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The Rotary Complex played host to hundreds of teens – and hundreds of their black-and-white friends – as 4-H clubs from across Southwestern Ontario converged on Stratford for the two-day EastGen Challenge.
Dairy kids from Perth, Oxford, Norfolk, Waterloo and beyond make an annual tradition of the event, the focus of which is a youth dairy competition.
“It is one of the biggest events that they can show in during the summer, so one of the largest shows for them,” said Christa Ormiston, director of communications for EastGen. “For a lot of (clubs) it’s the first time they come together as a county, before the other shows of the year…they have time to spend and gel together.”
Competitors – the challenge is open to 4-Hers between age 14 and 21 – were having a blast with friends from near and far as they washed, brushed and shined up their calves for the ring. A full crowd watched the classes from bleachers in the Rotary Complex.
It’s the people that keep Landon Smith coming back.
“Most of us in this Perth County (club), we only see each other twice a year,” said Smith, 20, who added there’s a strong sense of camaraderie between the competitors.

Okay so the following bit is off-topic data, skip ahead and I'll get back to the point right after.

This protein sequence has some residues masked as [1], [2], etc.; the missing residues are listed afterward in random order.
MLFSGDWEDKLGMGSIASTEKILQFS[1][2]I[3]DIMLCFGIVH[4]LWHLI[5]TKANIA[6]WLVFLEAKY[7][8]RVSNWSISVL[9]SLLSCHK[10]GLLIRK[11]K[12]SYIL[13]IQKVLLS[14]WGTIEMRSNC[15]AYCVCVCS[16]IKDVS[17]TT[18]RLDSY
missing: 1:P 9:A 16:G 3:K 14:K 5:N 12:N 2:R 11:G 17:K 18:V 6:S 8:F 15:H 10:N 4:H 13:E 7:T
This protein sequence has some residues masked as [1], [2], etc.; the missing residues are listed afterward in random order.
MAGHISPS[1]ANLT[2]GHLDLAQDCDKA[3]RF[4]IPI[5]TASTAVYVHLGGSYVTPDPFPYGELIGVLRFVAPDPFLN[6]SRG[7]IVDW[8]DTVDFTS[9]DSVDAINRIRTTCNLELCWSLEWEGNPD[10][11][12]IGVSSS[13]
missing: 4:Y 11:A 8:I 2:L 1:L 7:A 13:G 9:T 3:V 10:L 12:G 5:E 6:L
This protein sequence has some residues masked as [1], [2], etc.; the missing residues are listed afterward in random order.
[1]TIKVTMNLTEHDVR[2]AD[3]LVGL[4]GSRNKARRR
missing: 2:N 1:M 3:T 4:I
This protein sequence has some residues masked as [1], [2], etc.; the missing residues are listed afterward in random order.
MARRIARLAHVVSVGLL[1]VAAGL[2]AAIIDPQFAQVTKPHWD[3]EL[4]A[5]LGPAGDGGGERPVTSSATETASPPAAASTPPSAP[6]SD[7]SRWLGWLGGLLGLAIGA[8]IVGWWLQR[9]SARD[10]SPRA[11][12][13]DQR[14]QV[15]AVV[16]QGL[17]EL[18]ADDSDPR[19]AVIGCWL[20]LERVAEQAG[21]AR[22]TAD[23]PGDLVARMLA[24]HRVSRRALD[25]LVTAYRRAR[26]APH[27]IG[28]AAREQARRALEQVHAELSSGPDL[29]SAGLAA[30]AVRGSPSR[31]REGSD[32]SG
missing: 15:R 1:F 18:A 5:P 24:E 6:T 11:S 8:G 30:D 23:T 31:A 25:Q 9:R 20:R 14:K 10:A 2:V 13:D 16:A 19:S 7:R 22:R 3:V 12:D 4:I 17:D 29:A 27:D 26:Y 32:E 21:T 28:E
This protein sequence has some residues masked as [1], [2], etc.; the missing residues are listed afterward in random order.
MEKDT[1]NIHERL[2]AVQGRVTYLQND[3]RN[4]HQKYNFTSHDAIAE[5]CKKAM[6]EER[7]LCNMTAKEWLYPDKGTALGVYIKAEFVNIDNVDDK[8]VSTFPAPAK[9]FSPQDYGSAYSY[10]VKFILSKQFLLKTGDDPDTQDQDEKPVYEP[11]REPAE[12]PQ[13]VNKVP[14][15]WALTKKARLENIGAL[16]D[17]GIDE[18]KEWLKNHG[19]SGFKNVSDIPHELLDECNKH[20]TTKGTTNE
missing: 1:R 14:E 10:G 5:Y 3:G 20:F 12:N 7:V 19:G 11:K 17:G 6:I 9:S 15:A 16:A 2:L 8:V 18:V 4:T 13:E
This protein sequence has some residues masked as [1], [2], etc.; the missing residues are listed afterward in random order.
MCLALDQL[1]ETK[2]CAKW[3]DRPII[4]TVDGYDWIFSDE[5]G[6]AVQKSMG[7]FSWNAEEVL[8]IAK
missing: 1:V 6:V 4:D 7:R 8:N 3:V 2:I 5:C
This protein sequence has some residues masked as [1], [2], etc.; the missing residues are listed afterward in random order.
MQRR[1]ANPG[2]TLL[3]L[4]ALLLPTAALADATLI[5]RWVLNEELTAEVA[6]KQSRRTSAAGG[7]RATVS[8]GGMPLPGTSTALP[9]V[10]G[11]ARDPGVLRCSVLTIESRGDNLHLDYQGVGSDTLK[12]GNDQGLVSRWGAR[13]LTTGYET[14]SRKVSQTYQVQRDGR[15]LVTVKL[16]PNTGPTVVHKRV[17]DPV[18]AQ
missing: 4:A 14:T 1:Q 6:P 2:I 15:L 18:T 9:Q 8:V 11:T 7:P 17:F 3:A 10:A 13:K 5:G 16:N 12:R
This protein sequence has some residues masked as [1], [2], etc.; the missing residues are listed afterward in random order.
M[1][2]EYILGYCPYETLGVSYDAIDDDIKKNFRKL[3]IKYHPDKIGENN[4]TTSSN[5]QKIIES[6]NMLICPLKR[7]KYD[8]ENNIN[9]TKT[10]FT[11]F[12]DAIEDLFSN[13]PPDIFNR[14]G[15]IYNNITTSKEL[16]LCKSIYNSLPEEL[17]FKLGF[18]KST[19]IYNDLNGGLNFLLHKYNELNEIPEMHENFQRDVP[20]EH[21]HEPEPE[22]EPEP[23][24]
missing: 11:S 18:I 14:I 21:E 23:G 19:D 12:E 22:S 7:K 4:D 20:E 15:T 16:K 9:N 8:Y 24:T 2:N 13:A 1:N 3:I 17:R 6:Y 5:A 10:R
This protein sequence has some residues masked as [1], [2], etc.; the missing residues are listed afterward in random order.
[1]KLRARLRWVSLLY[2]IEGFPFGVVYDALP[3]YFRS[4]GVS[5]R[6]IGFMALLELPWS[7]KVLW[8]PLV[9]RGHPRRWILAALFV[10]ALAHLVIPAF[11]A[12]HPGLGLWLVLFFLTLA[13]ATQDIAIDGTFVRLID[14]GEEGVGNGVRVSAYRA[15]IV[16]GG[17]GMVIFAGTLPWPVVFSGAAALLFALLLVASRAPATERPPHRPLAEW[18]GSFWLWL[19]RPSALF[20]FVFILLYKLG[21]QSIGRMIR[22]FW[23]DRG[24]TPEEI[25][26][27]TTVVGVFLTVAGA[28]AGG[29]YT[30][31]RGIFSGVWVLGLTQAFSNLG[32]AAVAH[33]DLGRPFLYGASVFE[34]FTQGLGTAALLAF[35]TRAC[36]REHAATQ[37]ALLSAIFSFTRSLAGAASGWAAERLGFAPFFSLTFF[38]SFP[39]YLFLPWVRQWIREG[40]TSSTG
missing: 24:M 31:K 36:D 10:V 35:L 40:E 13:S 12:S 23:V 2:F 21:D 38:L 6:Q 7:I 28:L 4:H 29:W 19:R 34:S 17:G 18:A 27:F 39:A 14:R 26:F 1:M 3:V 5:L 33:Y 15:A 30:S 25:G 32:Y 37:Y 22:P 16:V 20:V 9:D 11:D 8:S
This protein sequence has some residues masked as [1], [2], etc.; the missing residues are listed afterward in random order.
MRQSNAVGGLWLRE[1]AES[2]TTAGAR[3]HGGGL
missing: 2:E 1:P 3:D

“That’s the best – meeting up with old friends.”
It’s a common reflection, said Ormiston.
“It’s an opportunity to get to know one another and have that experience together,” she said.
But there’s also an emphasis on learning. EastGen starts the challenge with an education day, including seminars and on-farm workshops where competitors learn about topics like genetics and breeding strategies.
“4-H is really about youth development and skill building and them learning to do by doing,” said Ormiston.
Jordan Hawthorne from Listowel said the show is well worth it – both for the friendships and the knowledge.
“It’s a lot of fun, good experience,” he said.
A contest like the EastGen Challenge is the best place to pick up tips and tricks for the next competition, he said.
“From watching other people, you learn different techniques,” said the 16-year-old, who lives on a dairy farm.
Volunteers from the Stratford Agricultural Society chipped in, too.
Murray Schlotzhauer took on the dirty work, sweeping up in and outside of the washing station. He said it’s a great chance to give back to the youth in the agriculture community.
“That’s why some of us old people do what we do – for the sake of the next generation,” said Schlotzhauer. “And somehow or another, we have to get the city folks more educated on agriculture.”
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